Caked in blackening blood and punctuated by girlish flares like a pretty pink star earring, writer/director Coralie Fargeat’s feature debut Revenge is a jaw-dropping thriller that’s both nail-bitingly brutal and fiercely feminist. Matilda Anna Ingrid Lutz stars as an aspiring actress whose hard-partying weekend with her rich, married beau turns deadly, then becomes a warning shot at all men missing the lessons of the Me Too movement.
Revenge begins with Jen (Lutz) and Richard (Kevin Janssens) arriving by helicopter to his far-flung vacation house. Isolated on the edge of a beautiful and barren desert, this is the perfect place for lustful trysts. And they are picture-perfect lovers for it, each with a fit and tan body, he with a strong jaw, she with plump lips wrapped around a suggestive pink lollipop. But not long after their consensual romp, Jen is surprised by the unexpected arrival of Richard’s brutish hunting buddies, who leer at her body with a naked hunger. After a night of drinking and dancing, the lascivious Stan (Vincent Colombe) will isolate and rape Jen. When Richard finds out, his shock quickly gives way to a drive to cover it all up. After all, these men have lives that could be ruined. And what did she expect, being so beautiful while female?
With Revenge, Fargeat gives audiences a parable that offers a relentless crash course in rape culture. Jen is trapped in these men’s terrain, subject to their rules, and desires. When she allows for them to ogle her, everything’s fine. When she dares to reject a man’s advances, she is punished, violated, and then blamed. When she tries to escape, she becomes a threat to their security. So, they attempt to destroy her and leave her for dead. But she will rise, hurt, furious, and hell-bent on revenge.
The plot of Revenge is simple. But Fargeat stuffs every sequence with audacious symbolism like a lovely apple fondled then left to rot, a Phoenix-branded beer can that proves pivotal, and a pop art Virgin Mary painting with red-lacquered lips that invokes the dreaded Madonna/Whore dichotomy. But most sharply, this daring first-time filmmaker turns the Male Gaze on its head.
Before the violence comes, Fargreat’s camera leers at Lutz’s perky buns that cheekily peek out of her skimpy bathing suit. POV binocular shots regard the heroine as alluring parts, tits, lips, and ass made for our viewing pleasure. Revenge‘s cinematography invites us into the point-of-view of the film’s vicious villains, allowing us to objectify Jen, seeing her as a lust object instead of a person with a life outside of our desires. Fargeat’s script tells us little about who Jen is, in part because the conversation is steered by Richard and his friends. We learn just a bit about Jen’s dream to go to Los Angeles and get discovered. But to assume she’s some dime-a-dozen bimbo is a mistake made by men who judge her by her good looks and girly attire. For at her core, Jen is a survivor who will summon MacGyver-like ingenuity and Furiosa resolve to turn her attackers’ phallic tools of violent penetration (guns and knives) against them for a hard-earned vengeance.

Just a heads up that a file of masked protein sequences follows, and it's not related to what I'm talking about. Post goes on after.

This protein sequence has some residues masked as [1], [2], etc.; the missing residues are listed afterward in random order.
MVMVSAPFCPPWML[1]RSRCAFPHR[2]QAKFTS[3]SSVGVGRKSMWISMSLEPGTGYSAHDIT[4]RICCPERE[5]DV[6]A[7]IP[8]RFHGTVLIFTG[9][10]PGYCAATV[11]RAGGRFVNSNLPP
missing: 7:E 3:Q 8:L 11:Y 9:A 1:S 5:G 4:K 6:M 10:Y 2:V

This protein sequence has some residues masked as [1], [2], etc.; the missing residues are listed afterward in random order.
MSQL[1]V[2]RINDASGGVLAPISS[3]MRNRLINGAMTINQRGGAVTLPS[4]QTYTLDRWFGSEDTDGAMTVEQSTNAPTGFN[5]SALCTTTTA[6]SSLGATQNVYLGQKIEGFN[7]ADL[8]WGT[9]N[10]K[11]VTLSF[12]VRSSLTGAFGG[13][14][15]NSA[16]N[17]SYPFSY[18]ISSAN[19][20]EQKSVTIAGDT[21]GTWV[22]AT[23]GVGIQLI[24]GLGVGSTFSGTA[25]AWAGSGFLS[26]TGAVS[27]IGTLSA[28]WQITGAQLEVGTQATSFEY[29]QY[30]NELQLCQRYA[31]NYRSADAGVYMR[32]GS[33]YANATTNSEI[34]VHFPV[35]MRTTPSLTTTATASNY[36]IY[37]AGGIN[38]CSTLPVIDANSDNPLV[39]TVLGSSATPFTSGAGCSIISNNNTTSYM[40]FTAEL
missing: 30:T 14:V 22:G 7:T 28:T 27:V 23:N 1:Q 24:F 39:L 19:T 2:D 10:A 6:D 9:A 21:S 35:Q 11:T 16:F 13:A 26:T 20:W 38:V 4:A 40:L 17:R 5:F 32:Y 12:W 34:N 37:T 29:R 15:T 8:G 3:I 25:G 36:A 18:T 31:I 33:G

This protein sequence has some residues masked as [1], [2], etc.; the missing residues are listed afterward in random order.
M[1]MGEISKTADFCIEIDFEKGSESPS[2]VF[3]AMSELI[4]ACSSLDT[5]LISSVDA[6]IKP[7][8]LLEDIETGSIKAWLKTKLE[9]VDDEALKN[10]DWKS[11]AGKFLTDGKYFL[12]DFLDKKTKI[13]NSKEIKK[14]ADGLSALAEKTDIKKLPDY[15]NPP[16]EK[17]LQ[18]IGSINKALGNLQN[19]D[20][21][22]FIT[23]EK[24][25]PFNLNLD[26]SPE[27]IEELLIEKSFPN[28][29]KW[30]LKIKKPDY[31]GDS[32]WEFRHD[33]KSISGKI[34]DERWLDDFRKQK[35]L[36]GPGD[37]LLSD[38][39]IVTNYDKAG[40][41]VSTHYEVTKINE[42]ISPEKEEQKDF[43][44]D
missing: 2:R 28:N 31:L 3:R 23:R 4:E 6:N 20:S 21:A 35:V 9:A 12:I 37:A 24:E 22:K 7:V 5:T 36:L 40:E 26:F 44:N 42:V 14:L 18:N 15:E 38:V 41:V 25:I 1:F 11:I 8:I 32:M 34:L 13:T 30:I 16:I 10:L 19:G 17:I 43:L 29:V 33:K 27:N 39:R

Fargeat gives over her camera to the Male Gaze, and dares us to look lustfully at this young and sexy party girl. Then in a long and disturbing sequence of body horror, she dares us to look away as this gaze turns ghastly. Her abdomen penetrated by a cruel spike of wood, Jen must grit her teeth through self-performed open-air surgery that includes sealing the gaping, gushing wound with a fire-hot beer can that chars her flesh. From this point on, the camera will no longer ogle her flat tummy, flawless skin and angel face, but will marvel at her grisly scars, blood-slicked flesh, and determined grimace. Rather than titillating, these lingering close-ups are stomach-churning. The Male Gaze is made monstrous, revealing the culpability that such patriarchal norms have in the destruction of women. Regarding women as pretty things to be ogled and possessed is the precursor to treating women like frivolous baubles to be touched, marred, and discarded.
Jen will be no such bauble. Lutz offers a powerhouse performance, spinning from the flirty mistress to the scared victim to the violent fantasy of feminist rage. Though each of these could be a one-dimensional stereotype, she breathes a vivid life into every frame. Whether trapped in a treacherous moment of soothing a wounded male ego, running for her life through an unforgiving terrain, or silently stalking her tenacious targets, Lutz is mesmerizing, radiating with a savage intensity and challenging her audience to look past her pleasing looks to the resilient, aching soul inside Jen that glows from her eyes.
Though the sexual assault occurs largely off-screen, Revenge is not for those who are faint of heart or stomach. Fargeat does not shy away from other violence or gore. Truckloads of blood will be spilled and splashed as Jen claws through her quest, turning sneering predators into yowling prey. Such carnage is only fitting for a tale of such trauma, exploding Jen’s pain visually onto the merciless landscape around her. Like the Phoenix on the beer can that will be branded onto her belly as a gruesome sigil, she is battered but unbroken, transformed but triumphant. Underestimated then resurrected, she is a final girl, ferocious and defiantly feminine, who makes Revenge a riveting, provocative and unforgettable thriller.
Kristy Puchko (@KristyPuchko) is a New York-based film critic and entertainment journalist, her work has appeared in Vanity Fair, IndieWire, Nerdist, and Pajiba (to name a few). Ms. Puchko is a regular contributor on the Slashfilmcast, and teaches a course on film criticism at FIT. To see more of her work, visit DecadentCriminals.com